From farmland to The Farm

(A map from 1766 showing the many farms dotting lower Manhattan)

(A map from 1766 showing the many farms dotting lower Manhattan)

Not so long ago, much of New York was farmland. In 1799, Francis R. Stabile purchased Bayard’s East Farm, a sizable plot of earth at Grand and Mulberry, for a bank mortgage of $30,000. These days, the only kind of New York farm you can get for $30,000 is an artisanal dinner at a farm-to-table restaurant. Well, maybe it’s not that expensive, but I once ordered a small lentil soup that cost $26! Sorry, I digress.

The fact that this location was once a farm is a big part of the reason why we created the Farm where we did—just blocks from Bayard’s farm. It seemed like fate to bring parts of an actual farm into a place that once was created for that purpose. It also looks pretty amazing, makes the whole office design more organic, and puts stucco and cubicles to shame—but those are just a bonuses.

For someone who once worked in a windowless concrete office next to the men’s room, I can assuredly say The Farm is a far more relaxing environment. You’ll find yourself more productive, less stressed, and you can also tell people you’re a farmer. It’s the ultimate way to out-Brooklyn someone. Try it out! “Oh, you pickle your own vegetables? That’s fun. I’m an actual farmer.” It’s liable to make their beard fall clean off.

It’s hard to believe so much of this massive city was so different. Instead of skyscrapers, there were modest farms homes with yards. Instead of halal carts on the corner, there was livestock roaming the streets. Instead of the express train, there were horse-drawn carriages that ran very, very local. Still don’t believe it? Check out this lithograph from 1862:

(The junction of Broadway and Eighth avenues in 1861. Lithograph by George Hayward for D.T. Valentine's Manual, 1862. The Museum of the City of New York)

(The junction of Broadway and Eighth avenues in 1861. Lithograph by George Hayward for D.T. Valentine's Manual, 1862. The Museum of the City of New York)

“I don’t trust lithographs,” you say. “There have always been skyscrapers in Manhattan. And several Forever 21s!” I appreciate your gusto, but just a stone's throw from The Farm is Orchard street. They named it “Orchard” because it’s where James Delancey, an early politician in New York, had his massive farm and apple orchard in the 1700s. But, unfortunately for James, he was a British loyalist and occupier. So after we won the war (go us!), James had to pack up and return to the Queen. His orchard was reclaimed by the government and divvied up to more loyal Americans. But as a consolation prize, they gave James the street name, so it wasn’t all bad for him.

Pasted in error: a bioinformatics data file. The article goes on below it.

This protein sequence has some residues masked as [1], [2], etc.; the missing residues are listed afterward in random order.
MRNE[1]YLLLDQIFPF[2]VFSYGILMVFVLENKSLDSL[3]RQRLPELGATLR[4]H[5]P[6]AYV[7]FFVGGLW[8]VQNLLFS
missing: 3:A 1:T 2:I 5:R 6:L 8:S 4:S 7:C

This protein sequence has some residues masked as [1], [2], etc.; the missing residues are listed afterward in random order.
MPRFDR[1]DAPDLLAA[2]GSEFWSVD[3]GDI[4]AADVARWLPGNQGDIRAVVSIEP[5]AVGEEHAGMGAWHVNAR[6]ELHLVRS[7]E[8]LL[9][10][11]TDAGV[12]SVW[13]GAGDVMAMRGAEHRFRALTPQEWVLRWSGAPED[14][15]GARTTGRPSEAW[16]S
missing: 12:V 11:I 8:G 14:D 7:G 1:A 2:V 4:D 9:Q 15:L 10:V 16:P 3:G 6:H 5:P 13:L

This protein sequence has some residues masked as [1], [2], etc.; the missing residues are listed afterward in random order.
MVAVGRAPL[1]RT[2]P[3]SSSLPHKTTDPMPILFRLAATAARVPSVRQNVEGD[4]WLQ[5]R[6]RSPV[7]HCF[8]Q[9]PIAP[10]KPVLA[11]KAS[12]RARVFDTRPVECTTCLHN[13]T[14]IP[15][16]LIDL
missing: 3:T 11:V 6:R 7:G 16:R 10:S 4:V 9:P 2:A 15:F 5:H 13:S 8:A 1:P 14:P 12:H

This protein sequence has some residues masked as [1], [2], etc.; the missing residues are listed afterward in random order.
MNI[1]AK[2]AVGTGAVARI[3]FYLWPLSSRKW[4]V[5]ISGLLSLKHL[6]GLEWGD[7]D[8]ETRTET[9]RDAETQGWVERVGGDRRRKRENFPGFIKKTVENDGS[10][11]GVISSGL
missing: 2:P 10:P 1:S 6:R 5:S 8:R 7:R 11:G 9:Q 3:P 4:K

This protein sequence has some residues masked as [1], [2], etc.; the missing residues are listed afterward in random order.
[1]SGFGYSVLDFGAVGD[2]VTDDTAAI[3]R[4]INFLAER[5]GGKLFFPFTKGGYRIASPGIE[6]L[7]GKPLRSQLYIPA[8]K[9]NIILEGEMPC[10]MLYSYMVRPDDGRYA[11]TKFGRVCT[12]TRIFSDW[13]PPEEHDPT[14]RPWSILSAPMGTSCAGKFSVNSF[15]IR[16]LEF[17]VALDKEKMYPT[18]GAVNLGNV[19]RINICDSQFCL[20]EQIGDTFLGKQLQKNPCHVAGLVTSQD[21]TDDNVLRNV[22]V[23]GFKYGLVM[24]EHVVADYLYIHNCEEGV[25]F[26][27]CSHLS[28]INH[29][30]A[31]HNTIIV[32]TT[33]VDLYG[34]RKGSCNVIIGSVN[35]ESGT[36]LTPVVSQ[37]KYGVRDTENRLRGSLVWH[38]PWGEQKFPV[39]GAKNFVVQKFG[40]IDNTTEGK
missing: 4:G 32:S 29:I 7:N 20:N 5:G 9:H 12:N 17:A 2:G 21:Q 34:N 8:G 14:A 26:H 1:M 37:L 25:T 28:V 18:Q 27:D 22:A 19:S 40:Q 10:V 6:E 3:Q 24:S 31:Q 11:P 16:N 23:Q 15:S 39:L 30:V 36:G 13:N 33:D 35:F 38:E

These days if you want to crunch into a Granny Smith on Orchard street, you’ll have to find a Duane Reade. Wouldn’t it be cool if an Apple store opened on Orchard? That’s kind of what we’re doing with the Farm—paying homage to the old tenants. So, hurry up and sign a lease on Orchard, Apple Computer Company!

There were once so many orchards here with so many apples, early farmers started calling New York “The Big Apple” in the late 1700s. Actually, that’s a complete lie. It was coined by a sports writer in the twenties. But my version works way better for the narrative of this post, so let’s stick with that.  

(The Eden Farm, stretching from Broadway to the Hudson River)

(The Eden Farm, stretching from Broadway to the Hudson River)

One final, TRUE, historical nugget before we sign off—The Eden Farm, shown above, was another farm owned by a British loyalist, Medcef Eden. After the war, he likewise had to pack up his crumpets and take the trolly home. After that, John Jacob Astor owned the land which is today Times Square. Mind blown? Me too. Times Square is such an overwhelming place these days—part of me wishes it was still a farm.

It’s easy to forget what another world New York was just a couple hundred years ago. But here at The Farm, surrounded by reclaimed farms, working above former farmland alongside your fellow farmers, we won’t forget. Because the past is important… as is the future. Just think how different New York will look in another hundred and fifty years. Flying Lyfts? Invisible Subways?? Dollar-slice Space Pizza??? A farmer can dream.